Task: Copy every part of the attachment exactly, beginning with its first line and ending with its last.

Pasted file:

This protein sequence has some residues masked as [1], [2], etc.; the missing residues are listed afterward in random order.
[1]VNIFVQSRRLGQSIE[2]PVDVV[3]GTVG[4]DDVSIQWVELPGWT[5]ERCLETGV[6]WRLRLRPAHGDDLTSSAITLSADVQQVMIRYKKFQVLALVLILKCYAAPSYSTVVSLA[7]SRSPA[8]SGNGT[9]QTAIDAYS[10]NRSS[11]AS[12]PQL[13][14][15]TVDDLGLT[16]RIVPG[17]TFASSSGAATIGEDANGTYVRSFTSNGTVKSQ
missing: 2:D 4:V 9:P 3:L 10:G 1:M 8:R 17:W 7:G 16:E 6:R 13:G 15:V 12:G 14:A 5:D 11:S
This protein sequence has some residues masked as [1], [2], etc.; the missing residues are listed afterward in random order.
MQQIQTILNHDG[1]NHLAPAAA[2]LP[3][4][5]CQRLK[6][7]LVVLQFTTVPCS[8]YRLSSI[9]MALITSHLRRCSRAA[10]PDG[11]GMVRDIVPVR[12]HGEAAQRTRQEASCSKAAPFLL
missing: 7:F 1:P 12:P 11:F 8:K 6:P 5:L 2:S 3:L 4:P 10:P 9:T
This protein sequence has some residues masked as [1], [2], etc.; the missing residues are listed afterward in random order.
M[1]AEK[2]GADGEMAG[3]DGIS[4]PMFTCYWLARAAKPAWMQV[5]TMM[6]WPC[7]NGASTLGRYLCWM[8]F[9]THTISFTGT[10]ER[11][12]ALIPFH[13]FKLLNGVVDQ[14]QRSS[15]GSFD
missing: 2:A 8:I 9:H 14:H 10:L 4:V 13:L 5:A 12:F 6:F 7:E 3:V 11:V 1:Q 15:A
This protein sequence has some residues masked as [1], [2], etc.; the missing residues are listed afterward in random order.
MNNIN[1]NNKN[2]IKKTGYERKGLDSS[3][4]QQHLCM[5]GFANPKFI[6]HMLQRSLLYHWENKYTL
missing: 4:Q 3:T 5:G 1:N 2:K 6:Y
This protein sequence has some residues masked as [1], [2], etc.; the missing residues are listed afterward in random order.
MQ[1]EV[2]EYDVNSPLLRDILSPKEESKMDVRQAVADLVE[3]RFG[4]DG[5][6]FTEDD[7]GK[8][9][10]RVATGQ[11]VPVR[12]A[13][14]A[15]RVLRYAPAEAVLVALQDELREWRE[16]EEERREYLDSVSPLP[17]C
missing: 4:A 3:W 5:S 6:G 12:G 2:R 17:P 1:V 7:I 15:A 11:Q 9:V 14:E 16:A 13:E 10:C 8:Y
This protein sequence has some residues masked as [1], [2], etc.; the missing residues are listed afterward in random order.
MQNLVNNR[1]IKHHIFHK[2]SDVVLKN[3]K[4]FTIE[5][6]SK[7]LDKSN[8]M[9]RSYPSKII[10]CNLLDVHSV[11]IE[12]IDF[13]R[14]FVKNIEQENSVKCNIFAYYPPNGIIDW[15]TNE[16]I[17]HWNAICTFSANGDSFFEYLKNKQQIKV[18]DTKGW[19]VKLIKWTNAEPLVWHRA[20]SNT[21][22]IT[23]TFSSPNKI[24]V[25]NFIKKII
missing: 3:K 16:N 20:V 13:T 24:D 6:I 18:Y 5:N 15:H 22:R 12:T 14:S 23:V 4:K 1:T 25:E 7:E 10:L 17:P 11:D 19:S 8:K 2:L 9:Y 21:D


This protein sequence has some residues masked as [1], [2], etc.; the missing residues are listed afterward in random order.
[1]VNIFVQSRRLGQSIE[2]PVDVV[3]GTVG[4]DDVSIQWVELPGWT[5]ERCLETGV[6]WRLRLRPAHGDDLTSSAITLSADVQQVMIRYKKFQVLALVLILKCYAAPSYSTVVSLA[7]SRSPA[8]SGNGT[9]QTAIDAYS[10]NRSS[11]AS[12]PQL[13][14][15]TVDDLGLT[16]RIVPG[17]TFASSSGAATIGEDANGTYVRSFTSNGTVKSQ
missing: 2:D 4:V 9:P 3:L 10:G 1:M 8:R 17:W 7:G 16:E 6:R 13:G 15:V 12:G 14:A 5:D 11:S
This protein sequence has some residues masked as [1], [2], etc.; the missing residues are listed afterward in random order.
MQQIQTILNHDG[1]NHLAPAAA[2]LP[3][4][5]CQRLK[6][7]LVVLQFTTVPCS[8]YRLSSI[9]MALITSHLRRCSRAA[10]PDG[11]GMVRDIVPVR[12]HGEAAQRTRQEASCSKAAPFLL
missing: 7:F 1:P 12:P 11:F 8:K 6:P 5:L 2:S 3:L 4:P 10:P 9:T
This protein sequence has some residues masked as [1], [2], etc.; the missing residues are listed afterward in random order.
M[1]AEK[2]GADGEMAG[3]DGIS[4]PMFTCYWLARAAKPAWMQV[5]TMM[6]WPC[7]NGASTLGRYLCWM[8]F[9]THTISFTGT[10]ER[11][12]ALIPFH[13]FKLLNGVVDQ[14]QRSS[15]GSFD
missing: 2:A 8:I 9:H 14:H 10:L 4:V 13:L 5:A 12:F 6:F 7:E 3:V 11:V 1:Q 15:A
This protein sequence has some residues masked as [1], [2], etc.; the missing residues are listed afterward in random order.
MNNIN[1]NNKN[2]IKKTGYERKGLDSS[3][4]QQHLCM[5]GFANPKFI[6]HMLQRSLLYHWENKYTL
missing: 4:Q 3:T 5:G 1:N 2:K 6:Y
This protein sequence has some residues masked as [1], [2], etc.; the missing residues are listed afterward in random order.
MQ[1]EV[2]EYDVNSPLLRDILSPKEESKMDVRQAVADLVE[3]RFG[4]DG[5][6]FTEDD[7]GK[8][9][10]RVATGQ[11]VPVR[12]A[13][14]A[15]RVLRYAPAEAVLVALQDELREWRE[16]EEERREYLDSVSPLP[17]C
missing: 4:A 3:W 5:S 6:G 12:G 2:R 17:P 1:V 7:I 15:A 11:Q 9:V 14:E 16:A 13:E 10:C 8:Y
This protein sequence has some residues masked as [1], [2], etc.; the missing residues are listed afterward in random order.
MQNLVNNR[1]IKHHIFHK[2]SDVVLKN[3]K[4]FTIE[5][6]SK[7]LDKSN[8]M[9]RSYPSKII[10]CNLLDVHSV[11]IE[12]IDF[13]R[14]FVKNIEQENSVKCNIFAYYPPNGIIDW[15]TNE[16]I[17]HWNAICTFSANGDSFFEYLKNKQQIKV[18]DTKGW[19]VKLIKWTNAEPLVWHRA[20]SNT[21][22]IT[23]TFSSPNKI[24]V[25]NFIKKII
missing: 3:K 16:N 20:V 13:T 24:D 6:I 18:Y 5:N 15:H 22:R 12:T 14:S 23:V 4:K 1:T 25:E 7:E 10:L 17:P 11:D 19:S 8:K 2:L 9:Y 21:D